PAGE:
Technology is changing the job application process. More and more of the application process is happening prior to a face to face interview with a company. The days of pounding the pavement putting in walk-in applications has given way to the digital age. Now more than ever the initial phone interview is an integral part of the hiring process.
Online job boards are giving job seekers the ability to find and apply to a sea of jobs in minutes. If you are willing to store information with one of the major job boards, like Indeed or ZipRecruiter, you can actually apply with as little as one click. This opens up a world of possible job options, but comes with a few unintended side-effects.
Easy applications give companies limited information about the candidates applying to jobs.
The overwhelming number of job ads for one category on a job board leads to candidates saving time by simply clicking apply on dozens of jobs without fully reading the ads.
The average number of candidates applying per job has steadily risen. Companies lack the time to conduct full interviews to anyone except the most deserving candidates.
This is where the initial phone interview comes into play. Recruiters and Human Resource Departments need to deliver candidates, with the willingness and ability to win the position, to their Department Heads. Our clients want to maximize their time while talking to the best candidates. It isn’t unusual for a job ad that used to get a couple dozen applicants to now have over 100 apply.
When you understand the motivation for the interviewer it gets easier to handle the phone interview. Here are a few tips that will give you the best chance to get to the face to face interview:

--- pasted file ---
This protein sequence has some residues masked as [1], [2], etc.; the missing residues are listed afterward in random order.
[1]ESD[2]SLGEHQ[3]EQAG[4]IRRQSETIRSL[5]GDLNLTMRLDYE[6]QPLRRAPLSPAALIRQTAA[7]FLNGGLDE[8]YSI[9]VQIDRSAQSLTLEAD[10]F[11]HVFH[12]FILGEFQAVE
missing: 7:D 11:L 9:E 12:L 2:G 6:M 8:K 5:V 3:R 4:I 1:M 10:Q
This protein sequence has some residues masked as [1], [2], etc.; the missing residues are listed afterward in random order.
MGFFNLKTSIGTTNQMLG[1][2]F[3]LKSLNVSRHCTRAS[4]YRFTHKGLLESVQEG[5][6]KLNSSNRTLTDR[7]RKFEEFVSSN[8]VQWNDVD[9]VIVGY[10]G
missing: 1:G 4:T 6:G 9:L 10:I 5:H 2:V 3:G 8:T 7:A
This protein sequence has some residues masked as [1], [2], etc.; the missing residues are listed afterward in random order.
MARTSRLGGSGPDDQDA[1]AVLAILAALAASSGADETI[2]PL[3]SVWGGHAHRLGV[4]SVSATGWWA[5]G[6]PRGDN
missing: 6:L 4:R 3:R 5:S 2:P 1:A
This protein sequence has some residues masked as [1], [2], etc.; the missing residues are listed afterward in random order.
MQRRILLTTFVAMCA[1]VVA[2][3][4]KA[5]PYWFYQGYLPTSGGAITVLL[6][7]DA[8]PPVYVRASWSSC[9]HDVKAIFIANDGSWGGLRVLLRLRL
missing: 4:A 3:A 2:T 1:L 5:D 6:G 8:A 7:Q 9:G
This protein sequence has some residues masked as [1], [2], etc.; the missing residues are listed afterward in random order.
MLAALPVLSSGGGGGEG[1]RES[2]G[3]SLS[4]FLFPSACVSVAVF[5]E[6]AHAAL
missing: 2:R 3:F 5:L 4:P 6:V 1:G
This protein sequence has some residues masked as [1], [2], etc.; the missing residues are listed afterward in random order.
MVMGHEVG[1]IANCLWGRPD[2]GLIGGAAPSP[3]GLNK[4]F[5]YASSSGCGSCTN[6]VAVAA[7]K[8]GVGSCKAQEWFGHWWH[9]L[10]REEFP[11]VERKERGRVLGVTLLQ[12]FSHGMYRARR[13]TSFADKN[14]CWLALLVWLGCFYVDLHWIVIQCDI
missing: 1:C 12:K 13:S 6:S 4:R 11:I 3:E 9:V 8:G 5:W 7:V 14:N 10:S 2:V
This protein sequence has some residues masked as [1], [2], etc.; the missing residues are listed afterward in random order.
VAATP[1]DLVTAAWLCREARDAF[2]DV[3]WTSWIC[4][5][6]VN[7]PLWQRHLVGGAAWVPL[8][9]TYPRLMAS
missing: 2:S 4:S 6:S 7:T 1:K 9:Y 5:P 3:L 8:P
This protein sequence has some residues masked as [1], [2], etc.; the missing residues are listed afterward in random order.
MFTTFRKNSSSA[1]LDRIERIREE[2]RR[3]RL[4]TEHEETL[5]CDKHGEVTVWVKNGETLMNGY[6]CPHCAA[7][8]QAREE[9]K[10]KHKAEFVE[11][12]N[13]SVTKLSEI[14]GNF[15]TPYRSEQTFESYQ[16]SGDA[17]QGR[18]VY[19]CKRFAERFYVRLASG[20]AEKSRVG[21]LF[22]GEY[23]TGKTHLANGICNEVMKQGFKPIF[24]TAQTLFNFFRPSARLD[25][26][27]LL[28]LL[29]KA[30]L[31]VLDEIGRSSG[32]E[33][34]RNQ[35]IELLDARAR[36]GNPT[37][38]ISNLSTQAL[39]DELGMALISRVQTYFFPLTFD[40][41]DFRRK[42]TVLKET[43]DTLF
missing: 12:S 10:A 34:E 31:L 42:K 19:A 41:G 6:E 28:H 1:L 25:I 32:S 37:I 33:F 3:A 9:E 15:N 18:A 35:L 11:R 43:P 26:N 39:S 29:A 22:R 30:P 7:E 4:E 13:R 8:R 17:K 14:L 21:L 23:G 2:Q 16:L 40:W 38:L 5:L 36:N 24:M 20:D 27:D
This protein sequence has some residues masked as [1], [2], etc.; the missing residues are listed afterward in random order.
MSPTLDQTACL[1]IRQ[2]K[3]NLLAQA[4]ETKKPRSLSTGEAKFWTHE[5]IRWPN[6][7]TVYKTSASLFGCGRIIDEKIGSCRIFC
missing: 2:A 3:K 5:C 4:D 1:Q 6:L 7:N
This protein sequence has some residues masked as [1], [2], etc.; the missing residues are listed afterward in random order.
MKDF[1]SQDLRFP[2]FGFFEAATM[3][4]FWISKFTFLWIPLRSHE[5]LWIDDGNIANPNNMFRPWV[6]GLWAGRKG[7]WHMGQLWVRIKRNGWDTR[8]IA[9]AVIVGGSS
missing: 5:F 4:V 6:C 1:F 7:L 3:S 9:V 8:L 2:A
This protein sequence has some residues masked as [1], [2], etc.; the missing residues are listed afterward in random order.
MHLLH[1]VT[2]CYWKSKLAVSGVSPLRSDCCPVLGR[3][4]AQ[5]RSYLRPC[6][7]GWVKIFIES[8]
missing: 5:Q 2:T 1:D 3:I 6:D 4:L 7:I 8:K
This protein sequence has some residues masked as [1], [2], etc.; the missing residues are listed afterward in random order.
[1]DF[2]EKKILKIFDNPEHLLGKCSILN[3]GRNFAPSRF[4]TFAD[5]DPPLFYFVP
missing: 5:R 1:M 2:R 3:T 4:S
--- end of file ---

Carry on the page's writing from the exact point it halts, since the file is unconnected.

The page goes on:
Treat phone interviews as professionally as an interview face to face. Too many candidates become very informal on an initial phone interview. This is perceived many times, by Recruiters and Human Resource Managers, as a lack of motivation to get the position.
Give complete, but concise answers. Phone interviews are meant to save time for the company and applicant. We want complete answers to questions, but save long stories or personal anecdotes for face to face interviews. Show you value the caller’s time by getting to the point in the quickest way possible.
Know where you applied and what the position entails. After the company introduces themselves on the phone you should know the position. Keep a spreadsheet, if you applied to a lot of companies, to keep it straight. Save the link to the ad with the description of the position. Hiring Managers and Recruiters are hesitant to move forward with a candidate that doesn’t remember applying for the job, or asks questions that were answered in the ad.
Answer your phone when you have an appointment. Companies have limited time to hire and lots of people to consider. Many times the only way to fit everything in is for the company to call at an appointed time to the candidate. Hiring Managers and Recruiters move candidates that do not answer to the bottom of the list.
Have your resume available at all times. A usual first step in a phone interview is to confirm basic prior employment details. Have your resume saved on your phone, tablet, and computer. Interviewers are looking for gaps in employment dates, and to confirm specific prior duties that match the advertised job. Many times Recruiters will want to give advice on the resume, and ask you to add specific information they know their client will want.